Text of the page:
This is the last top I'm making for the very delayed demonstration at my guild. It was rescheduled to next week. I've already given several of these quilts away; I always do. I had to make some more to have variations to show.

Enjoy the day, Ann

Tuesday, September 4, 2018

Bars 4 Quilt Finished

Cathy's 20 minute method is working well for me. Forty minutes total is about all I can do in a day. I like moving two or three projects along, especially when I can only work for short times anyway.

Bars 4 quilt

The back used up larger remnants and some extra strips. Always a win in my book.

Back of Bars 4 quilt

With so many bright colors in the top the only binding that looked right was a dull tannish brown chambray. Ok, several of the darker brights looked good but there wasn't enough yardage. As usual with the size quilts I make it took over half a yard. Note to self: occasionally purchase more than half a yard in order to have binding choices.

Binding and quilting detail, Bars 4 quilt

Basic straight-line quilting with the walking foot is still my preferred design. These strong graphics don't need competition. This time, the stitching runs across the quilt. Perhaps that will keep certain gentlemen from breaking the threads as they pull the quilt up. {Naming no names.}


Quilt Details
Size: 78" x 65"
Design: Bars variation of Chinese Coins
Batting: Mountain Mist Blue Ribbon100% cotton
Thread: grey Gutermann cotton thread
Quilting: Straight lines with walking foot

Previous posts:
1. Piecing the top
2. Quilting Bars 4

Enjoy the day, Ann

Saturday, September 1, 2018

Chinese Coins VII: Strewing Roses Top

Hand-turning the leaves took a while but machine applique went much faster.

Chinese Coins VIII: Strewing Roses quilt top

I thought turning the blanket stitch around would imitate the hatching on the rose leaves. It wasn't that successful. The stitch pulls the background fabric up a bit. Temporary paper backing would have helped except I forgot about it till now. A darker green thread would have better shown the jagged edges.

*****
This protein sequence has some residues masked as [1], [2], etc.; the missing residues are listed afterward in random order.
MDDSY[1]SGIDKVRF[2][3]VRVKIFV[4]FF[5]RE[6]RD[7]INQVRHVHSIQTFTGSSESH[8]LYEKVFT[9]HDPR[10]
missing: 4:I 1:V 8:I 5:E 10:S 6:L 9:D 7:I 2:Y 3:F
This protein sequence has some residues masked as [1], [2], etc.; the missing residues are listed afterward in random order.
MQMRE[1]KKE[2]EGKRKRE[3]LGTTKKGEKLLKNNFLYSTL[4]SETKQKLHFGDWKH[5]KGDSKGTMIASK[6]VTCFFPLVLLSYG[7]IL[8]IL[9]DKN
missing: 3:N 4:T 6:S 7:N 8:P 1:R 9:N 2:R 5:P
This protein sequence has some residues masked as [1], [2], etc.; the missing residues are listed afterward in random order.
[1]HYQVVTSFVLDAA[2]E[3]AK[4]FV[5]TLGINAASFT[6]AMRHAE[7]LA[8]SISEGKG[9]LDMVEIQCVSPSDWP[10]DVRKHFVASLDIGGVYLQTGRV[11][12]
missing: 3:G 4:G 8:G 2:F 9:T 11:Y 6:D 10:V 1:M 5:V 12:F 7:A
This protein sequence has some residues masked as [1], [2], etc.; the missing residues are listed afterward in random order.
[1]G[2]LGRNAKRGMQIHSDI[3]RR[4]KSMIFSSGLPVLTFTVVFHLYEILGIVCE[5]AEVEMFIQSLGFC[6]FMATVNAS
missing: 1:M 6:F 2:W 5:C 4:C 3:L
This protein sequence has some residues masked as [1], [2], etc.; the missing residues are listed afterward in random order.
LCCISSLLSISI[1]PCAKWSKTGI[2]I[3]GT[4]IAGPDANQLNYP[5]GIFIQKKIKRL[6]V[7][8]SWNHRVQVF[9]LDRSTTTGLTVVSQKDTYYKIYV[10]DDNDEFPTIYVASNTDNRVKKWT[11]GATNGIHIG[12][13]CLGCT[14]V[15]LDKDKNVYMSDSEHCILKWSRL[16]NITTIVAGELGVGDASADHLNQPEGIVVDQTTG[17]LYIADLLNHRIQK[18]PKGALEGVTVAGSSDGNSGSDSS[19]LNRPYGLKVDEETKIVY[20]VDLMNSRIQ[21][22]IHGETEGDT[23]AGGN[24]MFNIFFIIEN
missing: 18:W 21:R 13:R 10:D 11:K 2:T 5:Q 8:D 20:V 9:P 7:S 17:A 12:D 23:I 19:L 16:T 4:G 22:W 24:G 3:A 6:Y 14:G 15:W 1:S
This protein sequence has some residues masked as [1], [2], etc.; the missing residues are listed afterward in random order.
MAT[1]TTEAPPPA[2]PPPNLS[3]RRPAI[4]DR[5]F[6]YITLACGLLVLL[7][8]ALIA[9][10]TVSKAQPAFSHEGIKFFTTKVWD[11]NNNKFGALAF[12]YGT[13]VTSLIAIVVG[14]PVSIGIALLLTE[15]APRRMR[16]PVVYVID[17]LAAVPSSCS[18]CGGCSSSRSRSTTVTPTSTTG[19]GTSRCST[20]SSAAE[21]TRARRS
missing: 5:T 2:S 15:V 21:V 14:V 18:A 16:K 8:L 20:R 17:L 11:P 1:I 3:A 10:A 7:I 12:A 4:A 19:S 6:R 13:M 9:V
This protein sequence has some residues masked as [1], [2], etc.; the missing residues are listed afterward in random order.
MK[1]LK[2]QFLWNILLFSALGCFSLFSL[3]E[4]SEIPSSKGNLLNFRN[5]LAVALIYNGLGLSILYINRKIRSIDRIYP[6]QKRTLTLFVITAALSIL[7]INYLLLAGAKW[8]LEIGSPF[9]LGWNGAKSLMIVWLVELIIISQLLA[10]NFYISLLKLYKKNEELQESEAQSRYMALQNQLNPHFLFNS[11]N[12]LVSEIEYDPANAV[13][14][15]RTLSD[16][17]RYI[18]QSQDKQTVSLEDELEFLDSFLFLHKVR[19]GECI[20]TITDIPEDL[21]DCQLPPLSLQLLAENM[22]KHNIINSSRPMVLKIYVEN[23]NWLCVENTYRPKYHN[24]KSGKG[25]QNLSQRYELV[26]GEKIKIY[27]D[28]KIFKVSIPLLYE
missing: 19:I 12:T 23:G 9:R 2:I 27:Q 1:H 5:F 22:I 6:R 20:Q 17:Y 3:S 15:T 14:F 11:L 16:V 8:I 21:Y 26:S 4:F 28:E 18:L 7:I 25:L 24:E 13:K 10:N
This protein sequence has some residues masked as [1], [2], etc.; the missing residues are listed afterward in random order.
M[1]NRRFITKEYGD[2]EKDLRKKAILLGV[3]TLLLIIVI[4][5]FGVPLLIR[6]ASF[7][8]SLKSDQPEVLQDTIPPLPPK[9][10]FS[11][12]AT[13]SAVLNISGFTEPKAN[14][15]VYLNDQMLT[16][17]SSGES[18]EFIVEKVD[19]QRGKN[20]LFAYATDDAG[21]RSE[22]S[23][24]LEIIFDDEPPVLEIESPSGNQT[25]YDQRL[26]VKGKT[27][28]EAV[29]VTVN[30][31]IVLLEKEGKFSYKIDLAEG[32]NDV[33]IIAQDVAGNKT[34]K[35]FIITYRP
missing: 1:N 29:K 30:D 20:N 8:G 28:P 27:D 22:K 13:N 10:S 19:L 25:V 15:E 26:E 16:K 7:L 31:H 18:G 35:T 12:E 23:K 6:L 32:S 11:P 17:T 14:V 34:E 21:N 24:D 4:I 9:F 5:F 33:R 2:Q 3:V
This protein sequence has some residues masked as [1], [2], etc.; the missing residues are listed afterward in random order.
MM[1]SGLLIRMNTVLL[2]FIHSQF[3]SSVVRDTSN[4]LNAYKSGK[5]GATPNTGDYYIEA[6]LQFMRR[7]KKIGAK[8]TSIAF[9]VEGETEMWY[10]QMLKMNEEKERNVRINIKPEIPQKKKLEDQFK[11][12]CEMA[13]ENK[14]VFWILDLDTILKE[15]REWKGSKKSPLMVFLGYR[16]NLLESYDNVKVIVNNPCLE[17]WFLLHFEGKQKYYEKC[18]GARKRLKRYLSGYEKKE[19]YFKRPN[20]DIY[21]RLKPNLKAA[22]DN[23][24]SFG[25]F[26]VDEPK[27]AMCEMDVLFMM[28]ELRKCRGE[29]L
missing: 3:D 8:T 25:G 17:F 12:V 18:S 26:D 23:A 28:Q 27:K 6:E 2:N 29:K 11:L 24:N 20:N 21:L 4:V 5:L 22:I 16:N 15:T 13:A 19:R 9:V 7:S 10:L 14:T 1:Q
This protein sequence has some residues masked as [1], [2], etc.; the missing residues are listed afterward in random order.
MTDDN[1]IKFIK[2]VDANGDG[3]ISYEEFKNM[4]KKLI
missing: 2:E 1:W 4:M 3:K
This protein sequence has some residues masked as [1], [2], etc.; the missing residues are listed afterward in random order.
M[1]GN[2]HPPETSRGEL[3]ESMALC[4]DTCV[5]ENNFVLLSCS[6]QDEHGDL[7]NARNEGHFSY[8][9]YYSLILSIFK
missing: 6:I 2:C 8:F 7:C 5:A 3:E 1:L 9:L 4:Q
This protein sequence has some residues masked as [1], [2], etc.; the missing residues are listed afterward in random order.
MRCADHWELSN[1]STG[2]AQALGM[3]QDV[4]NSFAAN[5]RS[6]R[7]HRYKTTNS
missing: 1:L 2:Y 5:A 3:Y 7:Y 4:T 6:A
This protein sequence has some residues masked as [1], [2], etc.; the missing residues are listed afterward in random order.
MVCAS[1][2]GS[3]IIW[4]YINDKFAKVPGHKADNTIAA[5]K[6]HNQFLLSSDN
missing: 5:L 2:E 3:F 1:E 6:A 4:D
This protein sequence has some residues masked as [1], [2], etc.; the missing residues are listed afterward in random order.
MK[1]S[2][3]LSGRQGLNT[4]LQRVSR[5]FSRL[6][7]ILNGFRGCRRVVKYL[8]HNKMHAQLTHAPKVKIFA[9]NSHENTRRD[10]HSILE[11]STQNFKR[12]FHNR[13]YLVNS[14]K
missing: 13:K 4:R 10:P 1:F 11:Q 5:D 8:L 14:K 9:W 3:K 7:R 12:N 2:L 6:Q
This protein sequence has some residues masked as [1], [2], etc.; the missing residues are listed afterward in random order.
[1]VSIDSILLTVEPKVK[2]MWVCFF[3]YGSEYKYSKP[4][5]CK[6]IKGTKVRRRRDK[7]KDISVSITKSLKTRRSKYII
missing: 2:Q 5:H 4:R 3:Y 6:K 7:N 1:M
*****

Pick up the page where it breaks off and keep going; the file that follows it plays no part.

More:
Some thorns were added in a solid lighter green fabric. {A friend pointed out the thorns are lighter than the rose stem.} However, unless the thorn sits on white or light blue, it really doesn't show. We always hear "value is more important than color" and here is the proof. The thorns and the background are equal value.

Chinese Coins VIII: Strewing Roses detail of machine applique leaves and thorns

Happy Labor Day weekend. I hope you, your family and friends enjoy time together.

Enjoy the day, Ann

Tuesday, August 28, 2018

Old Map, New Map

I've been thinking about maps and quilts for years. As a geologist I created maps and cross sections, working to illuminate topography, reservoir limits and potential hazards. My dad loved them, too. We'd collect USGS quadrangle maps for every vacation to locate hiking trails and points of interest. {Our vacations were always in to wilderness.} Then we'd visit AAA for road maps. He had us navigate along the route. These are the kinds of maps that most interest me.

I do have an old quilt that could be considered a map quilt {or a pictorial quilt} recording the many visits we made to my sister. Summer, spring and winter but rarely in the fall with so many school activities.

Tucking the kids in the car in their pjs early in the morning meant a good four hours head start. Regular stops. Then turning off the highway up a one lane asphalt road that quickly turned to dirt. Over the bridge, around the curve, and there we were. At last.

The Road to my Sister's House

This was one of the first quilts posted on my blog. Part map, part story, part memory, all the love I feel for my family.

My newest idea is piecing those skinny strips. Will they look like roads? I made my first very small practice one but I've been thinking about them for a while.

Angled parkway cutting city streets